Should Cooling Towers be Cleaned?
The US Occupational Safety and Health Administration (OSHA) strongly recommends that plant operators clean their cooling towers at a minimum of twice a year. These guidelines suggest implementing this cleaning in periods of weather change, meaning that scheduling a routine cleaning in the fall and the spring is wise. However, this twice-per-year cleaning is only a minimum recommendation. The administration, along with many other health and safety experts, caution against letting cooling tower cleaning fall to the wayside, as a dirty cooling tower can have disastrous effects on the building it heats and cools. An unclean cooling tower might operate slower, but it also can more pertinently serve as a breeding ground for hazardous bacteria, such as Legionella.
How are Cooling Towers Cleaned?
Cooling towers should be cleaned by using both chemical cleaning agents and manual treatments. The manual treatments can work to remove debris and other mineral solids left behind by water evaporation; these manual cleanings can be helpful to ensure quick water flow and overall efficiency of the cooling towers’ systems. These manual treatments should be combined with chemical treatments, which work on the microbial level to remove bacteria and other small germs. Chemical treatments can tackle hard-to-access areas that physical treatments struggle to, making the two processes a symbiotic combination for an efficient, effective cooling tower.
What are the Dangers of Only Using Manual Treatment?
As mentioned above, only using manual treatments to clean cooling towers poses a risk, as chemical cleaning processes can ensure the most thorough and intensive disinfection programmes. Certain hard-to-access areas can be overlooked by only manual cleaning processes, as, for example, a manual cleaning will certainly remove debris but might bypass dangerous Legionella bacteria. Thus, using only a manual cleaning system might give the appearance of cleanliness and function, but bacteria could still be thriving in the warm, moist environment of the cooling tower. Manual treatment of cooling towers is undoubtedly valuable and can serve a very useful role in ensuring the speed and efficiency of a cooling tower, but it is most effective when used in tandem with a chemical treatment multiple times per year.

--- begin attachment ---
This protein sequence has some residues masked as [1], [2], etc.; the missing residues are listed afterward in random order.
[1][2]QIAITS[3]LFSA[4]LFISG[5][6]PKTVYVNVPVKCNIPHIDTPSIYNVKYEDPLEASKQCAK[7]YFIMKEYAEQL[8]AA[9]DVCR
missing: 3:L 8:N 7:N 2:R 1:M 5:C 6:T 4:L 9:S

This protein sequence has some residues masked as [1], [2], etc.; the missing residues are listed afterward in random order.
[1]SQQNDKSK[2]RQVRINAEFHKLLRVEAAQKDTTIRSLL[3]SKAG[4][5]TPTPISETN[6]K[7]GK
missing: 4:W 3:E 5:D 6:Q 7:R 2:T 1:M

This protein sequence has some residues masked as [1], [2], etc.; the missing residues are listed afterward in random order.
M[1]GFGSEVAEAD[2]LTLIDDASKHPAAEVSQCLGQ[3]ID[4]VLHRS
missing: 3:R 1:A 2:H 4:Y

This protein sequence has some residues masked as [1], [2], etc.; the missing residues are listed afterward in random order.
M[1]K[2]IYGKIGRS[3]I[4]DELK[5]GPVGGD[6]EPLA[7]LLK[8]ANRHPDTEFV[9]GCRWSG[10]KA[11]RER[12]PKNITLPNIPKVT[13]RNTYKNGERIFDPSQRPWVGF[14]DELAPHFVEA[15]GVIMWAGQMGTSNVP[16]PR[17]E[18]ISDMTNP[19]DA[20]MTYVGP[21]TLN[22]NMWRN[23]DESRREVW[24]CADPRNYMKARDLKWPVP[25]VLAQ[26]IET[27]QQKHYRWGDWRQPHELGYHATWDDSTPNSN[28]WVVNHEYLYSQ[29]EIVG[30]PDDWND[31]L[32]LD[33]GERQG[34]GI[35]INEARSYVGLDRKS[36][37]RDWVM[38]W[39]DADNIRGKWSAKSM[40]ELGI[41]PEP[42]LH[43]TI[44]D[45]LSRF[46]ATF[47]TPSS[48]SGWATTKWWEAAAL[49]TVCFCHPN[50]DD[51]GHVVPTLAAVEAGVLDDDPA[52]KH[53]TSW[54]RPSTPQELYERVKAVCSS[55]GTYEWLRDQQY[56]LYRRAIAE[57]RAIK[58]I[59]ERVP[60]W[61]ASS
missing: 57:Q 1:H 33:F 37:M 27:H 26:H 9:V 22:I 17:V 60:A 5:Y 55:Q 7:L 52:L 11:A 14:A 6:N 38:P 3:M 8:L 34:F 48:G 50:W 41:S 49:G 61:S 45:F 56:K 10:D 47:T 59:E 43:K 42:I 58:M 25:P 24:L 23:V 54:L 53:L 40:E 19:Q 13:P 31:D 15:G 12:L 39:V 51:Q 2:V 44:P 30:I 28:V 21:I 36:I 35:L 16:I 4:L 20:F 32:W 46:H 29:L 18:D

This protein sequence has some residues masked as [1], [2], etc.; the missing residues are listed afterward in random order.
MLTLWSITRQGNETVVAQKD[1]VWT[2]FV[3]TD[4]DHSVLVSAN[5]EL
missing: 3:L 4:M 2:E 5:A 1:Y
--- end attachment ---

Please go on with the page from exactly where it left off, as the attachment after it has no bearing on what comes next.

What Chemical Treatment is Best for Cooling Towers?
PureLine’s PureMax precursor, a blend of sodium chlorate and hydrogen peroxide in water, is an incredibly effective chemical treatment for cooling towers. Chlorine dioxide is produced by the efficient reduction of the sodium chlorate with hydrogen peroxide under acidic conditions, and the chlorine dioxide is then able to reach potential affected areas within cooling towers. PureLine’s chlorine dioxide solutions are trusted by experts across industries, including many large-scale water treatment operators. Chlorine dioxide can rapidly disinfect bacteria such as Legionella at its source, making it an optimal chemical treatment for cooling towers, where Legionella is often a grave concern. To learn more about PureLine’s PureMax precursor, or our CG Series Chlorine Dioxide generator designed for cooling towers, fill out the form below.